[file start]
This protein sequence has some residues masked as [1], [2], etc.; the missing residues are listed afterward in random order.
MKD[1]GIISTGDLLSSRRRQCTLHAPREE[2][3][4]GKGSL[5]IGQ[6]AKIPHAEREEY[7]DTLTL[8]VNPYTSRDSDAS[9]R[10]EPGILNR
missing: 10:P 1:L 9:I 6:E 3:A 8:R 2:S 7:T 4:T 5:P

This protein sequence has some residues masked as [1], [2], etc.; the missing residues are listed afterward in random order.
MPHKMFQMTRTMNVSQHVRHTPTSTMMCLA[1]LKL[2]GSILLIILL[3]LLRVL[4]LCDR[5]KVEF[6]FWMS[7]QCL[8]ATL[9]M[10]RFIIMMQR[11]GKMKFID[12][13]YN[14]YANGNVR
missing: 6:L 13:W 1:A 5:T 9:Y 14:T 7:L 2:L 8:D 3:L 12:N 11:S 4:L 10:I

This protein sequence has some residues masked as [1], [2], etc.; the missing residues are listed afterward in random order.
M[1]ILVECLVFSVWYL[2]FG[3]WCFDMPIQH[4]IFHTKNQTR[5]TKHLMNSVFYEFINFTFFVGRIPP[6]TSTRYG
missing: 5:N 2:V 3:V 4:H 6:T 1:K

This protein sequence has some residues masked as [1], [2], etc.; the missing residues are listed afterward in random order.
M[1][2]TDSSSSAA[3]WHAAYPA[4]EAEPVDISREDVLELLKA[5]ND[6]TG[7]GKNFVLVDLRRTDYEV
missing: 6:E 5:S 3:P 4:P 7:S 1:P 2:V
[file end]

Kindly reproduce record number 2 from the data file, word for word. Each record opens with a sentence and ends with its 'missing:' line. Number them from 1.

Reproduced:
This protein sequence has some residues masked as [1], [2], etc.; the missing residues are listed afterward in random order.
MPHKMFQMTRTMNVSQHVRHTPTSTMMCLA[1]LKL[2]GSILLIILL[3]LLRVL[4]LCDR[5]KVEF[6]FWMS[7]QCL[8]ATL[9]M[10]RFIIMMQR[11]GKMKFID[12][13]YN[14]YANGNVR
missing: 6:L 13:W 1:A 5:T 9:Y 14:T 7:L 2:L 8:D 3:L 12:N 11:S 4:L 10:I